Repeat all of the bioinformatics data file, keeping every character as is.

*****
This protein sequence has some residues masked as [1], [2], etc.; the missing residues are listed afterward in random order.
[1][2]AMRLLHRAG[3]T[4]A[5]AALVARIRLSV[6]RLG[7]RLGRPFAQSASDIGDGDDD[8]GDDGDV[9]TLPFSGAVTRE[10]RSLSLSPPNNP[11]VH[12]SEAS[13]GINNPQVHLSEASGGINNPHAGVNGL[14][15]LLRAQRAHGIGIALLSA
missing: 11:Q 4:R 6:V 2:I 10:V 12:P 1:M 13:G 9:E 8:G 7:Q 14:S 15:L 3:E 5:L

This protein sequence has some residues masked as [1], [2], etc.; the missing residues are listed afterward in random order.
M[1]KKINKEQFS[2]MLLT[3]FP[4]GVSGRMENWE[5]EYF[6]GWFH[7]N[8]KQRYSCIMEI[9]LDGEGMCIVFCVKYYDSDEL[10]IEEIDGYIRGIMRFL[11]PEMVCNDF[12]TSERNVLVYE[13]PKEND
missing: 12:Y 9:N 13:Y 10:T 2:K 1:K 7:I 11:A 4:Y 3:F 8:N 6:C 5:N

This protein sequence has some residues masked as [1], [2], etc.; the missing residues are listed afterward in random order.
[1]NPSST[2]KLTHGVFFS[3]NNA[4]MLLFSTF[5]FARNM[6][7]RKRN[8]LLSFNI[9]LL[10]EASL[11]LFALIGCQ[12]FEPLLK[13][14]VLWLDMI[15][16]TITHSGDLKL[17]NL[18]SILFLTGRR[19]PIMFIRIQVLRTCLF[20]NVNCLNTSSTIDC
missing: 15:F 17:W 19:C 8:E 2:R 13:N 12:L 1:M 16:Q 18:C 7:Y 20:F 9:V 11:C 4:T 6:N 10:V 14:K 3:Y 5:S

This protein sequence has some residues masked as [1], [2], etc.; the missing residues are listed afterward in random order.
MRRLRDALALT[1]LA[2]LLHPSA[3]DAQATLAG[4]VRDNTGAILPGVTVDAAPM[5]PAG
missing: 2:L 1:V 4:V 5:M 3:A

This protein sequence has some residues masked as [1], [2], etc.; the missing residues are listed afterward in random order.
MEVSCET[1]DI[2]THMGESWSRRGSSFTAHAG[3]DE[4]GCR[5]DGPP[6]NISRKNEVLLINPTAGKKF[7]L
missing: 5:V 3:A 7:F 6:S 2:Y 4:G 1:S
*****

This protein sequence has some residues masked as [1], [2], etc.; the missing residues are listed afterward in random order.
[1][2]AMRLLHRAG[3]T[4]A[5]AALVARIRLSV[6]RLG[7]RLGRPFAQSASDIGDGDDD[8]GDDGDV[9]TLPFSGAVTRE[10]RSLSLSPPNNP[11]VH[12]SEAS[13]GINNPQVHLSEASGGINNPHAGVNGL[14][15]LLRAQRAHGIGIALLSA
missing: 11:Q 4:R 6:V 2:I 10:V 12:P 1:M 13:G 9:E 8:G 7:Q 14:S 15:L 3:E 5:L

This protein sequence has some residues masked as [1], [2], etc.; the missing residues are listed afterward in random order.
M[1]KKINKEQFS[2]MLLT[3]FP[4]GVSGRMENWE[5]EYF[6]GWFH[7]N[8]KQRYSCIMEI[9]LDGEGMCIVFCVKYYDSDEL[10]IEEIDGYIRGIMRFL[11]PEMVCNDF[12]TSERNVLVYE[13]PKEND
missing: 12:Y 9:N 13:Y 10:T 2:K 1:K 7:I 11:A 4:Y 3:F 8:N 6:C 5:N

This protein sequence has some residues masked as [1], [2], etc.; the missing residues are listed afterward in random order.
[1]NPSST[2]KLTHGVFFS[3]NNA[4]MLLFSTF[5]FARNM[6][7]RKRN[8]LLSFNI[9]LL[10]EASL[11]LFALIGCQ[12]FEPLLK[13][14]VLWLDMI[15][16]TITHSGDLKL[17]NL[18]SILFLTGRR[19]PIMFIRIQVLRTCLF[20]NVNCLNTSSTIDC
missing: 15:F 17:W 19:C 8:E 2:R 13:N 12:L 1:M 16:Q 18:C 7:Y 20:F 9:V 11:C 4:T 6:N 10:V 14:K 3:Y 5:S

This protein sequence has some residues masked as [1], [2], etc.; the missing residues are listed afterward in random order.
MRRLRDALALT[1]LA[2]LLHPSA[3]DAQATLAG[4]VRDNTGAILPGVTVDAAPM[5]PAG
missing: 2:L 1:V 4:V 5:M 3:A

This protein sequence has some residues masked as [1], [2], etc.; the missing residues are listed afterward in random order.
MEVSCET[1]DI[2]THMGESWSRRGSSFTAHAG[3]DE[4]GCR[5]DGPP[6]NISRKNEVLLINPTAGKKF[7]L
missing: 5:V 3:A 7:F 6:S 2:Y 4:G 1:S